5. Leave necessary materials where needed
When you are at home and the phone rings and you need to jot down notes and cannot find a pen or a paper to write that information down? Think of how your child feels when they begin to do their homework and/or project and every 30 seconds they need to march upstairs or downstairs to grab their supplies.
Ask yourself, "what does my child need every time they begin a project" and have it accessible. They'll need a few pencils, a sharpener, highlighters, sticky notes, a few pens, a digital device to download course materials and all of their books right in front of them. Make it easy for them to be successful and don't get in their way!
6. Minimize materials
If you know me personally, I am motivated by beauty in writing craftmanship. I have access to a certain amount of pens/pencils and rotate them out on a bi-monthly basis so that I can enjoy everything that I have.
I've seen some parents attack this differently (and there is no one solution - there is the one that you have that works for you). One of my favorite clients had a closet of office supplies that he kept for his children (very basic) and some other parents have it stored in the garage or basement. In my industry I've noticed that children love ergonomic materials that they have never seen before and for some reason, this motivates them to write longer and with more purpose.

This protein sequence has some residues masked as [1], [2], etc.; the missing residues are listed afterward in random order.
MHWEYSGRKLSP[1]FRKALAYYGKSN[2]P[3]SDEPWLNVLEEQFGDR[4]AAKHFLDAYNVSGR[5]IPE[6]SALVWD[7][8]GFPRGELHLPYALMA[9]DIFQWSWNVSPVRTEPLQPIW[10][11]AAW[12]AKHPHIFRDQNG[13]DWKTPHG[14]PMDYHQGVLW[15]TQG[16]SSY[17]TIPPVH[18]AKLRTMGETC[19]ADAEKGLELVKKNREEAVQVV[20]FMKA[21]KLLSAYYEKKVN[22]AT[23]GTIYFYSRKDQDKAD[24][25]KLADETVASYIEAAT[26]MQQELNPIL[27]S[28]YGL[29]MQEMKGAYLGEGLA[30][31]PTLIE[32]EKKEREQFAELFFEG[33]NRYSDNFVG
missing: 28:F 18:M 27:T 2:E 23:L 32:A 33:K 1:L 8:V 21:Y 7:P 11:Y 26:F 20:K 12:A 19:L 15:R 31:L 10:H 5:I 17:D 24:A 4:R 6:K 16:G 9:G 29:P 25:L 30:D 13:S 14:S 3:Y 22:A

7. Provide an organizer
There are different types of organizers that are used in the United States however, I feel that they are not necessarily organizers but storage systems. (There is a difference between the two).
As I've become immune to "pouches", I subscribe to a system that has room for me to see my belongings so that I do not accidentally poke myself with a sharpened pencil reaching for a pair of scissors.
Here's an example of what you could have your child use:
8. Have a checklist
Checklists - some people hate them, without them I would still be working on my term papers from middle school.
Keep it fun and simple for your child and if you've had a great week, have them create a checklist for you on the weekends.
- Decompression Time
- Family Time
Nothing more, nothing less and the more you plan - the less you stress:)
9. Label materials
This is important so that your child knows what is their property and what is not. I have to laugh because when working with children, they cannot seem to identify their coats, jackets, books, materials from their classmates because it all looks alike. One piece of advice that I have for children and their parents is to label everything. When their teacher hands them a piece of paper they need to write their name and the date on it, otherwise it becomes useless.
10. Act as a model
Great parents do not just tell their child how to live, they act as the role model. My mother (one of the wisest individuals I know) learned from her mother to put things back in it's place and have a place for everything. (Okay mom, what about your shoes?)
Children will take you seriously if you can walk the same walk. If they are having problems, they need to be encouraged to do better and have the confidence that they can do it.
If you have any questions about how to help your child become more organized or if you have any additional questions, please feel free to contact Christine at 404-964-8533 or you can email me at email@example.com .